Press "Enter" to skip to content
Medical and nursing schools are as competitive as ever, but disillusionment sets in soon after.

Are healthcare careers losing their lustre?

It’s no secret that Canada’s health systems are struggling. But are stories of increasing stress, burnout, harassment, and staffing challenges during the pandemic taking the shine off healthcare careers?

More than one in 10 physicians, one in six personal support workers, and nearly a quarter of nurses say they intend to leave or change jobs in the next few years, not including those who intend to retire, according to Health Canada data.

Years in practice appear to factor into the decision. Across the health workers surveyed, those with less than five years of experience were more likely to consider leaving their jobs (39.6%) than those who had five to nine years (25.9%) or more than 10 years of experience (34.6%).

Vacancies in health care and social assistance have more than doubled since before the pandemic to 126,000.

Meanwhile, trainees continue to enter the field amid reports of chronic understaffing and overwhelm, and escalating workplace violence.

Four in five physicians surveyed by the Canadian Medical Association reported experiencing intimidation, bullying, harassment, or microaggressions at work, with two in five saying they experience abuse at least weekly or monthly. Three in five said their mental health is worse now than before the pandemic. And half of physicians said they are likely to reduce or modify their clinical hours in the next two years.

Trainees undaunted by workforce challenges

Despite these reports, medical schools remain as competitive as ever.

“I haven’t really seen students coming in feeling disillusioned,” says Marcus Law, associate dean of the University of Toronto’s MD program. “From speaking to a lot of our new learners, they actually have a stronger desire to support the system, like this is the right moment for them to come in and advocate.”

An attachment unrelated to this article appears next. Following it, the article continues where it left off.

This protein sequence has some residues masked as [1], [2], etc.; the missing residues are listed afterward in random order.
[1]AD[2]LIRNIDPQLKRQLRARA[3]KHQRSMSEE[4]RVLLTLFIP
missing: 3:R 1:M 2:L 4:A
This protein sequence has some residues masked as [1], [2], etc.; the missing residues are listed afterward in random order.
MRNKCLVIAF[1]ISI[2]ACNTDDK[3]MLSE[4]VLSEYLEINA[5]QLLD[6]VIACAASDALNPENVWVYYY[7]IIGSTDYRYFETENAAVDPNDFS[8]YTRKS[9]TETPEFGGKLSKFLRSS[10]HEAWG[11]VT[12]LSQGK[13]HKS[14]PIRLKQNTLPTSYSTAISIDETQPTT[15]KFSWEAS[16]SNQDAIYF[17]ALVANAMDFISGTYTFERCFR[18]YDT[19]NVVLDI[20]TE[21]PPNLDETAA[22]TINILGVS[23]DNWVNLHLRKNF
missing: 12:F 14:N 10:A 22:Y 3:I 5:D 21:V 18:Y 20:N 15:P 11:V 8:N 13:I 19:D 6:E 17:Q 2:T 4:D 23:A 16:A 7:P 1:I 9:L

While many have a “general sense of disappointment” at the harassment and other challenges physicians are facing, Law says most are “still in the honeymoon period” of their own journeys in medicine.

There’s also a “strong stigma” related to changing course, Law says. “The stigma from family, the stigma of not reaching your own potential or your own expectations… can be a lot, especially for first-generation physicians or medical students, especially if you’re racialized.”

Kathleen MacMillan, a fourth-year medical student at Dalhousie University, remains hopeful about the impact she can make, despite the challenges ahead. “Things are still very exciting for us,” she says. “It’s what we’ve worked for, for a very long time.”

As a student representative on Dalhousie’s admissions committee, MacMillan says many applicants are drawn to medicine for altruistic reasons.

“You get to help people. You really get to make a difference,” she says. “A lot of people are still very much attracted to that.”

Medicine remains competitive, but who is competing is changing

While there the number of students applying for medical schools hasn’t decreased, anecdotally, the demographics of those accepted have shifted in recent years.

Brenda Hemmelgarn, dean of the faculty of medicine and dentistry at the University of Alberta, says applications have not declined but the school is attracting more diverse candidates, especially Indigenous, Black, and rural students.

Law says medical schools “still have a long way to go” on this point, and actively recruiting underrepresented students is just the first step.

At the same time, it’s important to increase diversity in hospital and academic leadership to support trainees, Law explains. “We can bring more young people, but it needs to be reflected on the other end with role models and mentors so that they can see the future.”

Schools have also continued accepting increasing numbers of women trainees, who have outnumbered men at most institutions in recent years.

Some have noted, however, that demographic shifts often accompany changes in professional prestige.

Research shows that compensation drops as women increasingly join fields dominated by men.

One recent investigation by The Globe and Mail found women doctors in Ontario earned 34% less on average than men across 35 specialties – including those dominated by women like pediatrics and obstetrics and gynecology.